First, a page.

Rating: ★ ★ ★ ½ ☆
Date read: March 02 to 03, 2013
Read count: 1
Surprisingly enjoyable… for a YA dystopian book. It surpassed what I expected for books in this meager genre, which isn’t saying much.
- concept of unwinding
- interesting plot
- believable society/world
- characters with actual problems
- existentialist crises
- no awkward nonsensical “dystopian” society
- no awkward angsty pseudo-love triangle
- no awkward evil Big Brother with plans of vengeance either
- no awkwardness
A thoroughly enjoyable departure from all the usual flimsy YA “dystopian” series indeed.
Although this is a refreshing departure from YA fiction, it’s still YA fiction in the sense that many interesting aspects of the concept of unwinding were simplified, and as a reader, I’m left hanging onto oversimplified explanations. I would have liked to know more about the science of unwinding and the medical procedures that were developed to make organ transplant so easy. (brain transplant?) And then there’s this other problem: an unwind is neither dead nor alive… so how does the science of unwinding make that possible? I also would’ve liked to read about how and why laws and policies of unwinding were passed. What government would pass these laws / put these policies into effect? (Wouldn’t they just filibuster until someone can’t hold it in anymore and has to pee?) Is unwinding available just in the US or is it worldwide?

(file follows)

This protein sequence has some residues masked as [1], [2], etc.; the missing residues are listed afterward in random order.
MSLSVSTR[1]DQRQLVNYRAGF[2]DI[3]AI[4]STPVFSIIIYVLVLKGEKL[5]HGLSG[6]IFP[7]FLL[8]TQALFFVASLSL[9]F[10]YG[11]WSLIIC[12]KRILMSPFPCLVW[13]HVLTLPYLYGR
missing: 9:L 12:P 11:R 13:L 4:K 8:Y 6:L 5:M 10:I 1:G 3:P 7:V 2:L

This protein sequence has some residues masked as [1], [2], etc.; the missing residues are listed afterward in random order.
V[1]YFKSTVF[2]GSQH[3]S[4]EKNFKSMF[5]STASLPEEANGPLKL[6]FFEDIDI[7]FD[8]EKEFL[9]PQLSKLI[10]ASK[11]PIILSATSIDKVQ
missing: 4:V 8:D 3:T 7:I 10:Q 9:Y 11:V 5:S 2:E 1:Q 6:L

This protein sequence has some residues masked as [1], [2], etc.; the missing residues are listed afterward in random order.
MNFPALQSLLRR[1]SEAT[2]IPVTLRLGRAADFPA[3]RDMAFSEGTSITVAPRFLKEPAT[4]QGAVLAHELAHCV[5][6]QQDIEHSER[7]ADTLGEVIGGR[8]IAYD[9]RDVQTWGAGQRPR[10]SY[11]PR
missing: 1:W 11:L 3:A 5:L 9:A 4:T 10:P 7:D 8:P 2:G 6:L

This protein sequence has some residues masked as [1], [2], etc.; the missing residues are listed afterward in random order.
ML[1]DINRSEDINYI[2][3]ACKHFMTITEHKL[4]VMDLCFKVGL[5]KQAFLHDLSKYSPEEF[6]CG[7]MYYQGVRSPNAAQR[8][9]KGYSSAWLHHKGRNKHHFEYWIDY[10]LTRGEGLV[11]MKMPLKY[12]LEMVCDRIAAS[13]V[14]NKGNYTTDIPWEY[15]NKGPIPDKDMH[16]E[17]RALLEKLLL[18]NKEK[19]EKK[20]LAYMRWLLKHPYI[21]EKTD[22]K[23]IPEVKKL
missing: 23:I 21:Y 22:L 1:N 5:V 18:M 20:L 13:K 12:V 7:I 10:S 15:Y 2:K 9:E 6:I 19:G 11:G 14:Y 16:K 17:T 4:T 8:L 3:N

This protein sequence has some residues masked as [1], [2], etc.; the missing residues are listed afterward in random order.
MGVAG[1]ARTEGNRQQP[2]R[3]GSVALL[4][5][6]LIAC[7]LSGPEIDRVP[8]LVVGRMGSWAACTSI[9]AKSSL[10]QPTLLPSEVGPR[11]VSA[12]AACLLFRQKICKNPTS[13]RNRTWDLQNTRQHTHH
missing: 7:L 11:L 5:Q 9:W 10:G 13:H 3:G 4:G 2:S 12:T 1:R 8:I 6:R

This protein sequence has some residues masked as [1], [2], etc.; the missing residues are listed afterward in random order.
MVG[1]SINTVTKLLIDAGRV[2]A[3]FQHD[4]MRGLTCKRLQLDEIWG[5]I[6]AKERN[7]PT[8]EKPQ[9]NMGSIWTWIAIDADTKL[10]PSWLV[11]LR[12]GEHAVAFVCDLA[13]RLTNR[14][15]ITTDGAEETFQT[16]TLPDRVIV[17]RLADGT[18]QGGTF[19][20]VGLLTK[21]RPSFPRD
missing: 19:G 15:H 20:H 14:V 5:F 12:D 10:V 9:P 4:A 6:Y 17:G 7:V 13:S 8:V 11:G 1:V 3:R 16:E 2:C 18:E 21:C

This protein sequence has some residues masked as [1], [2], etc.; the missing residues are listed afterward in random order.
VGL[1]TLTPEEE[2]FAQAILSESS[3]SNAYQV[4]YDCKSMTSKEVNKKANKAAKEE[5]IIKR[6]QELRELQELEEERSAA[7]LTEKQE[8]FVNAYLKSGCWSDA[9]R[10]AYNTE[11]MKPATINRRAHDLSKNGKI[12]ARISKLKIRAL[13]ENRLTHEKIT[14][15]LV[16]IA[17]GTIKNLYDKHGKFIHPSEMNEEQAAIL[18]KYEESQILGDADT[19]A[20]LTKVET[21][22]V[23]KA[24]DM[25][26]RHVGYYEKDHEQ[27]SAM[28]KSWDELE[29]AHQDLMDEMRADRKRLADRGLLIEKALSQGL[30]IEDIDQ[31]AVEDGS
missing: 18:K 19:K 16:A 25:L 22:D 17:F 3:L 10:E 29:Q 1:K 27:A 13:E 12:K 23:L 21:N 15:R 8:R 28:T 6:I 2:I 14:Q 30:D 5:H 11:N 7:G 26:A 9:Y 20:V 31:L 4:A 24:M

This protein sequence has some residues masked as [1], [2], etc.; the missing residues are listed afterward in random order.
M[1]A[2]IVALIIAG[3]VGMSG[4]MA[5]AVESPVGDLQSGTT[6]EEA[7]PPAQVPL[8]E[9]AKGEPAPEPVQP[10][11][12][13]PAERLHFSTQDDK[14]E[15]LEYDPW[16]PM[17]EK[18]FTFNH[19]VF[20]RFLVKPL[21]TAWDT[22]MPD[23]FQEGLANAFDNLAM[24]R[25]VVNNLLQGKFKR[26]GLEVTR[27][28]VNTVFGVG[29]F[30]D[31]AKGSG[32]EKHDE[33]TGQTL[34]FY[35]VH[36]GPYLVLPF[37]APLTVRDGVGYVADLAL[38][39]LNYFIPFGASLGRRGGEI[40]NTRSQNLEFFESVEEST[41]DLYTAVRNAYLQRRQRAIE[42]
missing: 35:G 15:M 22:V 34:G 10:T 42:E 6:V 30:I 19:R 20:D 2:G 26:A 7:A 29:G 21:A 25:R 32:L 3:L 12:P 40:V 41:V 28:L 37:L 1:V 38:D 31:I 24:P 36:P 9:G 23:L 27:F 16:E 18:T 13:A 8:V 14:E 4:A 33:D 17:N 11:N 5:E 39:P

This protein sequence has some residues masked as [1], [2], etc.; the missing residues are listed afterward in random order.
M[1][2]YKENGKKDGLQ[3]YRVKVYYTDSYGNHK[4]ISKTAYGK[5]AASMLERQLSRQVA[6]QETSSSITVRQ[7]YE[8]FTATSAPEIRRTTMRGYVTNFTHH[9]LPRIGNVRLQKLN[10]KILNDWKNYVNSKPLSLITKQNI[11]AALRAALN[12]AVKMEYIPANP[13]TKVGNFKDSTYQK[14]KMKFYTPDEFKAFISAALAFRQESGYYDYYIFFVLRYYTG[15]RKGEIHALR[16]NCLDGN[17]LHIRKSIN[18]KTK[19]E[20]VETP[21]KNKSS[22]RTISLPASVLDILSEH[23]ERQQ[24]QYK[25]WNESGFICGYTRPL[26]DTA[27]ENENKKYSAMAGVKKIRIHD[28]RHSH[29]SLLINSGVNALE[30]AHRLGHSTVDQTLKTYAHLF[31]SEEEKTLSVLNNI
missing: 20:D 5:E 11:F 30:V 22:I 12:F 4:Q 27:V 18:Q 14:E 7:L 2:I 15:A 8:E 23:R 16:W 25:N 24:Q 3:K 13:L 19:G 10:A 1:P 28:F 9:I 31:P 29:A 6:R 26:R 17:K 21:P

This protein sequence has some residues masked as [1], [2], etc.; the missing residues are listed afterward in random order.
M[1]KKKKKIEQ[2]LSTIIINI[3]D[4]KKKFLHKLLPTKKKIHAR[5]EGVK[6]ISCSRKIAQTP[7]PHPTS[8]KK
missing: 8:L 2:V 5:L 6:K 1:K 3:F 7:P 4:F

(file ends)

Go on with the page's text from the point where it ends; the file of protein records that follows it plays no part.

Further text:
All of these questions and unexplained concepts leave me with the conclusion that perhaps Unwind would have been better had it been written as contemporary science fiction, instead of YA.
Original review to be found here.